Rarely are healthy babies reqlinquished nowadays, and even more rarely was our adoption agency the one that was called in such instances. As such, we were informed that time was of the essence, so we needed to make a decision fast. My head was spinning. I had just finished putting away the baby clothes in the dresser of the spare room. The baby clothes that would have never have fit a toddler. I called my husband, who was teaching, so that we could quickly discuss the situation. Up until this call we had had our minds wrapped around having toddler boys. However, we were totally open to what God had planned for us. We decided to let our social worker know that we were interested in learning more and wanted to know how we should proceed. I hung up with my husband and was ready to call our social worker back. And then it occurred to me. It was December 10th.
One year, to the day, of our son’s original due date. And I wept. From that moment forward I knew in my heart that this was the plan that God had for us all along. This is why we had our baby shower early; we were going to need those baby things, just not when we thought we were going to. This was why I rushed to get the paperwork completed so quickly. This was why I was putting together a crib and washing baby clothes when everyone around me was rolling their eyes and shaking their heads. It wasn’t just a child that God had planned for us. It was this child, and everything needed to happen exactly when it did in order for us to receive her. We had to submit our homestudy for her, along with several other hopeful parents. And our social worker had to pull an all-nighter just to write ours up to be considered. It took three days before we heard that we were chosen to be her forever family. When we asked what we were supposed to do next, she said “Come pick her up.” And that was the day we met our daughter. She was six days old, healthy, and beautiful. Although she was African American, she had a full head face of freckles. I have freckles, myself, and I loved the fact that she did too. Although they have long since faded, I like to think that God placed those freckles on her for the sole purpose of allowing me something about her to which I could immediately bond. Her birthmother had 2 weeks to change her mind. Those two weeks ended on Christmas Eve. When we awoke Christmas morning we knew for certain she was here to stay. On the very day that God’s son was born, so was our family. Sometimes God gives a reason for why bad things happen.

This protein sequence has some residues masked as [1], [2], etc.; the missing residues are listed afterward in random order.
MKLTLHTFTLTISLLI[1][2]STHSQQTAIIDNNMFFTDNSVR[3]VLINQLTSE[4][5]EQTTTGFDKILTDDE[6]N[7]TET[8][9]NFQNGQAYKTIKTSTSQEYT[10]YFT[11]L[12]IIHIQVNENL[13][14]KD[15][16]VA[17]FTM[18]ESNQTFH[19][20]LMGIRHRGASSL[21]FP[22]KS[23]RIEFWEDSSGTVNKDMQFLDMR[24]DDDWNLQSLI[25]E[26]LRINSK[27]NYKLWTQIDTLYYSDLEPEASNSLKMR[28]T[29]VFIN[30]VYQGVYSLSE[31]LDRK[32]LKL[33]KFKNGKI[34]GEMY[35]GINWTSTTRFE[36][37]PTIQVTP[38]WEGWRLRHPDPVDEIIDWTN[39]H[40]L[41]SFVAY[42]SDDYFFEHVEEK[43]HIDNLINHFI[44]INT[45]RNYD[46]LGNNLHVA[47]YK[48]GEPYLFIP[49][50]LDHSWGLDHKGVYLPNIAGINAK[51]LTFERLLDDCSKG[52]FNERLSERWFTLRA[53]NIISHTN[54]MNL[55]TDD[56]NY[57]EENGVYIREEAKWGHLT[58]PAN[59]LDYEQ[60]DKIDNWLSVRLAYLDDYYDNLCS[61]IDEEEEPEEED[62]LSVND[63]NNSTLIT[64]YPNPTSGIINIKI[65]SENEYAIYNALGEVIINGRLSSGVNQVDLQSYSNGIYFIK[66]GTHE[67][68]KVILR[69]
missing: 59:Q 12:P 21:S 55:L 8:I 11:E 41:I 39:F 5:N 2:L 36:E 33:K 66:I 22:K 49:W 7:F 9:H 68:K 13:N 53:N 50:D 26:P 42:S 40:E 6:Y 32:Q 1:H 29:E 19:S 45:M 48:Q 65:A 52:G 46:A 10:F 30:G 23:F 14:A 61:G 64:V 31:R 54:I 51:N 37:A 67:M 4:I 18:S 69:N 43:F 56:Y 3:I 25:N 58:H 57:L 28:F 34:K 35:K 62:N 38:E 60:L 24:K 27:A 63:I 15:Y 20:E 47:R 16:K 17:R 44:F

By walking in faith and obedience, when one child was taken away, another was given. If Logan were to have lived, we most certainly would have adopted. We just wouldn’t have adopted this little girl. And this little girl was so clearly the one whom the Lord wanted for us to have. We called her Zoe, which means “alive,” not so much for the fact that she was the living of the two children with whom the Lord blessed us, but because without the hope that lived within us during this whole experience we never would have known her.
This story originally appears on MyCrazyAdoption.org and was submitted by Rory Mullen, author of Chocolate Hair Vanilla Care.